Charlie Hustle Comes Clean. Sort Of

Well, Pete Rose finally confessed to betting on baseball.

And about time. He’s spent 14 years giving unconvincing denials, pleading that his only crime was being a bad judge of friends while never denying that he was a gambler in general — only that he bet on the game. Now, though, time is running out for old Charlie Hustle — he needs to get reinstated to baseball by December 2005 for his name to be eligible for inclusion on the writers’ ballot for induction into the Hall of Fame — so he’s decided that, since bluff has failed, it’s time for a different strategy.

Just don’t fool yourself into thinking that strategy has anything to do with actually regretting what he did. From Rose’s new book, My Prison Without Bars:

I bet the Reds to win every time. I bet the Phillies, my other former team, to win even when they were huge underdogs and on a losing streak.
For me, it wasn’t about the odds.
I was rooting for my teams – no, believing in my teams. It wasn’t the smart way to bet. … I never – ever – bet against my teams…
I’m sure that I’m supposed to act all sorry or sad or guilty now that I’ve accepted that I’ve done something wrong. But you see, I’m just not built that way.
… So let’s leave it like this: I’m sorry it happened, and I’m sorry for all the people, fans and family that it hurt. Let’s move on.

Ah, yes. He’s not sorry he did it, he’s sorry it happened (note the passive voice, so reminiscent of the Nixonian “mistakes were made”) and that anyone was hurt. If only someone could have done something about it! Someone like… um… Pete.

What a load of moral cowardice. This is a “confession” in name only. He’s still not taking responsibility for his actions, for what he did — which is all the more amazing when you consider he’s had fourteen years to come to terms with it. He’s not even taking responsibility for all the times he’s accused other people of being liars over those fourteen years for saying things that he’s now admitting are true. This is the sort of apology you expect from a child, not a man.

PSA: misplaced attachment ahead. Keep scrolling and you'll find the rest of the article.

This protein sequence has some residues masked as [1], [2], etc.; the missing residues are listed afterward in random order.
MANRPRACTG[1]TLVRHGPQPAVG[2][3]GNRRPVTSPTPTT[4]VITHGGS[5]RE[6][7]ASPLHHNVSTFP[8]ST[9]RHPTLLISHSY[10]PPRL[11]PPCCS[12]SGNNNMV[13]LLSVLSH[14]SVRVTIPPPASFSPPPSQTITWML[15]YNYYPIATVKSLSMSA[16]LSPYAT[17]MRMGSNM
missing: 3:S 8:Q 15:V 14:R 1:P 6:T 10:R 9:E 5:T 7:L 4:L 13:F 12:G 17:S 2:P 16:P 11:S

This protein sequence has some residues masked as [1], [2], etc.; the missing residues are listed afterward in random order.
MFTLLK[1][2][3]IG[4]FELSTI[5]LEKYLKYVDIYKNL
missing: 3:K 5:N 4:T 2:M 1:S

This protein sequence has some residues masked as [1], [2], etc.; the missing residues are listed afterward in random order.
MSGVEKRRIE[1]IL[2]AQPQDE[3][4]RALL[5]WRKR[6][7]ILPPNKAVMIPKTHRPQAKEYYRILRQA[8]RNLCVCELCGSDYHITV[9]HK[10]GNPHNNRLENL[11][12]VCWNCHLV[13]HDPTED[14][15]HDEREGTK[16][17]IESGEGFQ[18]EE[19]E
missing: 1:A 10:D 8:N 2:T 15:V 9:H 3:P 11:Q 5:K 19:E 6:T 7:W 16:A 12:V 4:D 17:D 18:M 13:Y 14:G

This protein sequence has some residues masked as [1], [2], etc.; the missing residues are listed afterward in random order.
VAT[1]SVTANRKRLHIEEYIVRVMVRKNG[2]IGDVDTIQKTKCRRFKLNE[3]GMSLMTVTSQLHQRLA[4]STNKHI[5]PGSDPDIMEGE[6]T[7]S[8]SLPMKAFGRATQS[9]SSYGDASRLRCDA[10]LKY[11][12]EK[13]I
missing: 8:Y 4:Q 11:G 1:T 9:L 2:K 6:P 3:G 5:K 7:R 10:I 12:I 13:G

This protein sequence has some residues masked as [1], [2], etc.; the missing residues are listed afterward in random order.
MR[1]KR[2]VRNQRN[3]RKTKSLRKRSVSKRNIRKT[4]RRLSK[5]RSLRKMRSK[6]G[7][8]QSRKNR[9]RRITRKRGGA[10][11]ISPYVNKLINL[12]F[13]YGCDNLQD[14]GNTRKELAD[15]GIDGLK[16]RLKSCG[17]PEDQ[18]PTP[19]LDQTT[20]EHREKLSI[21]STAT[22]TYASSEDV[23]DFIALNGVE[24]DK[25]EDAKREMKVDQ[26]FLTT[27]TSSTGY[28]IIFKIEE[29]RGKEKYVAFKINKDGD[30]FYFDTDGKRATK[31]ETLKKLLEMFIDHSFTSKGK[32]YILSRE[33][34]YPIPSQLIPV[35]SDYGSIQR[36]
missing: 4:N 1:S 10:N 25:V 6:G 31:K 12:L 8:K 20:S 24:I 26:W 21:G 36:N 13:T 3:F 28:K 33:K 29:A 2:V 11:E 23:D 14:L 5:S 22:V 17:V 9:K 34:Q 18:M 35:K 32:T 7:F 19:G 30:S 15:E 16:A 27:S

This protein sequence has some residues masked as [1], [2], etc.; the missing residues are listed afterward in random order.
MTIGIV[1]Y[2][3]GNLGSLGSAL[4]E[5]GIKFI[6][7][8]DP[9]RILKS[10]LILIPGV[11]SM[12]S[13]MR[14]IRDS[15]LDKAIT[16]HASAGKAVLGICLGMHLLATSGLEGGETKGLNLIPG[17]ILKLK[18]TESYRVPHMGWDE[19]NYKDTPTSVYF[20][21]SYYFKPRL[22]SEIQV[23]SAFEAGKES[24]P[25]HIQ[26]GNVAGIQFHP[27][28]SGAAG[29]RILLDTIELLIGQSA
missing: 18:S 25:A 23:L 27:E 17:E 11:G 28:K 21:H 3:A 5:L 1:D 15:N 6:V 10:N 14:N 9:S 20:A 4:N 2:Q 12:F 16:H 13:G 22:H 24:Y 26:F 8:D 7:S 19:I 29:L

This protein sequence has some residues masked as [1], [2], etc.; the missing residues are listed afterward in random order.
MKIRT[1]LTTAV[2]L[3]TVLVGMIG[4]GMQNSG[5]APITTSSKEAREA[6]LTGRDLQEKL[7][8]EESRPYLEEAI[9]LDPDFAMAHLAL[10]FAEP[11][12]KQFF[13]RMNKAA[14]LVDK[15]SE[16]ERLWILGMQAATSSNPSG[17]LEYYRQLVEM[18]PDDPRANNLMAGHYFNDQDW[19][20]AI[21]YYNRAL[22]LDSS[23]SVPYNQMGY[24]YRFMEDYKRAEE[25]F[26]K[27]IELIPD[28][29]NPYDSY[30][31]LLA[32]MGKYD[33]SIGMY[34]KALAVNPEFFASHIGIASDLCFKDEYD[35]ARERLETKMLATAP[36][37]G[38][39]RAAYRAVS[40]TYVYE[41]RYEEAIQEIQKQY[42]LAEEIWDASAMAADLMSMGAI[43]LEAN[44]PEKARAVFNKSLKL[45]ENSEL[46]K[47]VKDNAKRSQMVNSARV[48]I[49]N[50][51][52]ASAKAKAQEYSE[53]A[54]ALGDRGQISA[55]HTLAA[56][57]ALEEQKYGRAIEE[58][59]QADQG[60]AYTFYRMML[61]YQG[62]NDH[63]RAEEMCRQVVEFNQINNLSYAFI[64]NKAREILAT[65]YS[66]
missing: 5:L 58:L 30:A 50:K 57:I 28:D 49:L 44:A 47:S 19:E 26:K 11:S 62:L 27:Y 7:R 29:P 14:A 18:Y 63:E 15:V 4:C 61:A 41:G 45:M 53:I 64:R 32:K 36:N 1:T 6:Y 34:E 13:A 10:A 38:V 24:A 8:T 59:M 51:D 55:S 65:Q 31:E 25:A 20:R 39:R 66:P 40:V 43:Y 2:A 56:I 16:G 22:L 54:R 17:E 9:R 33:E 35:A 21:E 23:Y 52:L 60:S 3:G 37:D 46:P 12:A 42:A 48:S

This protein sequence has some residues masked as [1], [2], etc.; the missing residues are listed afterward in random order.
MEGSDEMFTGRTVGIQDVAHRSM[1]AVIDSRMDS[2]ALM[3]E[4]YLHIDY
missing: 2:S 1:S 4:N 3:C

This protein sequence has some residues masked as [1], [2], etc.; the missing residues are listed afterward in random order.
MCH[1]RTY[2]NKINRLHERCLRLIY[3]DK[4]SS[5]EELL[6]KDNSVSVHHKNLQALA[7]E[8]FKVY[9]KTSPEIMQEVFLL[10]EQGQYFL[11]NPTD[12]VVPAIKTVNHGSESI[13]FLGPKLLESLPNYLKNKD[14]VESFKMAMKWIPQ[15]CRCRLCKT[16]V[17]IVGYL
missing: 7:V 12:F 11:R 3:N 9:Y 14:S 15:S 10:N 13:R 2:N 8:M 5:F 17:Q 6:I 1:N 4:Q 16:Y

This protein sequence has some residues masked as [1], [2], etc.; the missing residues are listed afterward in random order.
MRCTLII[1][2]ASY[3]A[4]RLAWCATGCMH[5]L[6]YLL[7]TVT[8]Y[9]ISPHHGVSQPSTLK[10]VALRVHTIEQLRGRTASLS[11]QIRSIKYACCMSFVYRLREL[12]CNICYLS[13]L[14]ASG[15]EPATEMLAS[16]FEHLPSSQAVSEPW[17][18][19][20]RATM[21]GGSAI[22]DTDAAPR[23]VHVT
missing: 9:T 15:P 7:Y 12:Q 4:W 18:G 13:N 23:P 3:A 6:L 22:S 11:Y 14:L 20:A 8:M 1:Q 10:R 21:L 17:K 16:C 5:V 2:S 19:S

There’s really two issues to be dealt with when it comes to Pete Rose — the Hall of Fame issue, and the reinstatement-to-baseball issue. My feeling after seeing this sniveling performance from Rose is that the two should be decoupled. Give Pete his plaque in Cooperstown. Just put a big asterisk on it — hey, they defaced Roger Maris’ record for decades with just such a caveat, and for far less reason. Put an asterisk on it and a brief note that says that Pete Rose was banned from baseball in 1989 for betting on the game, and that he lied about it for fourteen years afterward before coming clean.

The other question, the reinstatement-to-baseball question — allowing Rose to come back as a manager, or in any other role that affects the game — that one is easy: don’t. Give Pete his plaque, and his asterisk, but make the price that he stop inflicting himself on baseball. Tell him in no uncertain terms that fourteen years is enough.

I think the Cincinnati Enquirer’s Paul Daugherty gets it pretty much right:

So, yes, Pete Rose belongs in the Hall of Fame. It’s a museum. It has a front door, not pearly gates. Nobody got more base hits than Peter Edward. Probably, no one ever will. Put him in the Hall. Give him a super-sized plaque, big enough for a detailed explanation as to why he told one story for 14 years and another in January 2004. Keep him away from any job that even remotely sniffs the ballpark grass. And be done with him.
That’s an amazing thing to say, isn’t it? Dear Pete: Go away.

My thoughts exactly.